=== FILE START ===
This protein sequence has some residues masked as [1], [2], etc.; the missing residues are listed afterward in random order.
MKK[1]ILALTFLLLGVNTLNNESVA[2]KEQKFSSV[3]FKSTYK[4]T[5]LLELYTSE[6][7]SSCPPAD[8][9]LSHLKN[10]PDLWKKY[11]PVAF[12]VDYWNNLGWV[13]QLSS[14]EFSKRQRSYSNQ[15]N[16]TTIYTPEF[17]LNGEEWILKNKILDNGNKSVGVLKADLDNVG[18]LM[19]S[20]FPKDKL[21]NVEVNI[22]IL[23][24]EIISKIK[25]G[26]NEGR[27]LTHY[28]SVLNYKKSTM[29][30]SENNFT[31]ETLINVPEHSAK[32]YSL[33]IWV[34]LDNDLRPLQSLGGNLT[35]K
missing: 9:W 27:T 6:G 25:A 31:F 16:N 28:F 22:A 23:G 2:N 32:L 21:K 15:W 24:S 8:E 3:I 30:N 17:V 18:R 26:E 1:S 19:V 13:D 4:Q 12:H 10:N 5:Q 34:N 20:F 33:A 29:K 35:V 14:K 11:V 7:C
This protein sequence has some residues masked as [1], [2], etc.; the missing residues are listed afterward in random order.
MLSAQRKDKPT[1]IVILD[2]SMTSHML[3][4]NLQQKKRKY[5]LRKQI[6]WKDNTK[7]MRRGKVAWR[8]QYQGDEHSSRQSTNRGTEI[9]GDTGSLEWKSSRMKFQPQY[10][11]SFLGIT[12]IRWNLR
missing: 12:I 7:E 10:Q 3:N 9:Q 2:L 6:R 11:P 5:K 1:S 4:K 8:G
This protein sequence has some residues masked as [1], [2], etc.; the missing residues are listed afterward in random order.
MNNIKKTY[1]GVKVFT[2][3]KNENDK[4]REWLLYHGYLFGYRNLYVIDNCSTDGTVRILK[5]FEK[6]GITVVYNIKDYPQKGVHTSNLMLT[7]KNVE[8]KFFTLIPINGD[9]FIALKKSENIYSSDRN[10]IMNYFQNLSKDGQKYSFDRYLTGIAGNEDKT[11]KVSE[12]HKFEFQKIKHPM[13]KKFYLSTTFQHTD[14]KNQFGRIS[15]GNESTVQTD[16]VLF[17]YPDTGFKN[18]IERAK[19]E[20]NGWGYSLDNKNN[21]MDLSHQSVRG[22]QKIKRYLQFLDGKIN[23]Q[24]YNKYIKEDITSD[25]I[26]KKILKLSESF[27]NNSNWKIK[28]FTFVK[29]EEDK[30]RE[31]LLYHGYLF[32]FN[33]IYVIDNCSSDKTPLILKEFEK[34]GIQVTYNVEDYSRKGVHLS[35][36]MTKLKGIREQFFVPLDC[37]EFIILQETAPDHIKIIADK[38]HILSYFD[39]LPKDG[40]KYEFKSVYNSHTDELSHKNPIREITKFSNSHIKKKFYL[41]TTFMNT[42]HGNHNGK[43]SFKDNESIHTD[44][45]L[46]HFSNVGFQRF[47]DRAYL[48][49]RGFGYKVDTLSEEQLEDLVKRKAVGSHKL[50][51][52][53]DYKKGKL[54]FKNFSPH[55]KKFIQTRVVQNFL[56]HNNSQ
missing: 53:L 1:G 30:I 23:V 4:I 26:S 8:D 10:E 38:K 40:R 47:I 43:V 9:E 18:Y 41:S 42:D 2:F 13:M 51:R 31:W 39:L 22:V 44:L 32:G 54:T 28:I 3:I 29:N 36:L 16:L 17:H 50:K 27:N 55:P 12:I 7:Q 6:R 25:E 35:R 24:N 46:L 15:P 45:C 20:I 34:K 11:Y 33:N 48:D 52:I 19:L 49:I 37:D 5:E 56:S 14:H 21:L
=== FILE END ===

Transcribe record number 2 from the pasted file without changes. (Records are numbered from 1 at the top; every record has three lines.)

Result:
This protein sequence has some residues masked as [1], [2], etc.; the missing residues are listed afterward in random order.
MLSAQRKDKPT[1]IVILD[2]SMTSHML[3][4]NLQQKKRKY[5]LRKQI[6]WKDNTK[7]MRRGKVAWR[8]QYQGDEHSSRQSTNRGTEI[9]GDTGSLEWKSSRMKFQPQY[10][11]SFLGIT[12]IRWNLR
missing: 12:I 7:E 10:Q 3:N 9:Q 2:L 6:R 11:P 5:K 1:S 4:K 8:G